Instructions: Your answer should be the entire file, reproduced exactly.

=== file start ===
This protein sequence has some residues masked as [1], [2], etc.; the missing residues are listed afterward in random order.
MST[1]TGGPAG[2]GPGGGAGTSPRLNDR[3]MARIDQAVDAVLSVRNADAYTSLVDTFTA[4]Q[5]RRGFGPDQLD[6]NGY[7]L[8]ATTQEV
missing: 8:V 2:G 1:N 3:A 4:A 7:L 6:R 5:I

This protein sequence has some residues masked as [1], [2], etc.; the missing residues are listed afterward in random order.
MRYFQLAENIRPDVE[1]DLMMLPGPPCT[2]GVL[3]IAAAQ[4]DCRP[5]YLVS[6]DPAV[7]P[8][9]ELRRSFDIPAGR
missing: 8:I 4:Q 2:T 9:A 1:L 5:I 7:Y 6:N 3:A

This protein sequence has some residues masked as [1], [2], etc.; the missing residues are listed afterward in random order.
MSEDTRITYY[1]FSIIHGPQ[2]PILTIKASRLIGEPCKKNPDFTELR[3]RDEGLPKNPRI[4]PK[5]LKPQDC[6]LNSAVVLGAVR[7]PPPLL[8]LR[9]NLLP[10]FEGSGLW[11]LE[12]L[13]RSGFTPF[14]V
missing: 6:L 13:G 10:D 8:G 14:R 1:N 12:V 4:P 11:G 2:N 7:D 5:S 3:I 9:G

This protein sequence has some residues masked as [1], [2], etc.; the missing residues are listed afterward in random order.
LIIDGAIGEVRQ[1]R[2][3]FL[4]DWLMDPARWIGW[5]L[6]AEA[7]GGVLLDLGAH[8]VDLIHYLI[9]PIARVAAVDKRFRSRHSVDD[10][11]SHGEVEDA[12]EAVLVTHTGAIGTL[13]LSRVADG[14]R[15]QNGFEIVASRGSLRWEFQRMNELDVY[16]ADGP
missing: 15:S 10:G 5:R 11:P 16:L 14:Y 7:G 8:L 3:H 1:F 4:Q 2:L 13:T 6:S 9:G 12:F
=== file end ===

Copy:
This protein sequence has some residues masked as [1], [2], etc.; the missing residues are listed afterward in random order.
MST[1]TGGPAG[2]GPGGGAGTSPRLNDR[3]MARIDQAVDAVLSVRNADAYTSLVDTFTA[4]Q[5]RRGFGPDQLD[6]NGY[7]L[8]ATTQEV
missing: 8:V 2:G 1:N 3:A 4:A 7:L 6:R 5:I

This protein sequence has some residues masked as [1], [2], etc.; the missing residues are listed afterward in random order.
MRYFQLAENIRPDVE[1]DLMMLPGPPCT[2]GVL[3]IAAAQ[4]DCRP[5]YLVS[6]DPAV[7]P[8][9]ELRRSFDIPAGR
missing: 8:I 4:Q 2:T 9:A 1:L 5:I 7:Y 6:N 3:A

This protein sequence has some residues masked as [1], [2], etc.; the missing residues are listed afterward in random order.
MSEDTRITYY[1]FSIIHGPQ[2]PILTIKASRLIGEPCKKNPDFTELR[3]RDEGLPKNPRI[4]PK[5]LKPQDC[6]LNSAVVLGAVR[7]PPPLL[8]LR[9]NLLP[10]FEGSGLW[11]LE[12]L[13]RSGFTPF[14]V
missing: 6:L 13:G 10:D 8:G 14:R 1:N 12:V 4:P 11:G 2:N 7:D 5:S 3:I 9:G

This protein sequence has some residues masked as [1], [2], etc.; the missing residues are listed afterward in random order.
LIIDGAIGEVRQ[1]R[2][3]FL[4]DWLMDPARWIGW[5]L[6]AEA[7]GGVLLDLGAH[8]VDLIHYLI[9]PIARVAAVDKRFRSRHSVDD[10][11]SHGEVEDA[12]EAVLVTHTGAIGTL[13]LSRVADG[14]R[15]QNGFEIVASRGSLRWEFQRMNELDVY[16]ADGP
missing: 15:S 10:G 5:R 11:P 16:L 14:Y 7:G 8:L 3:H 1:F 4:Q 2:L 13:T 6:S 9:G 12:F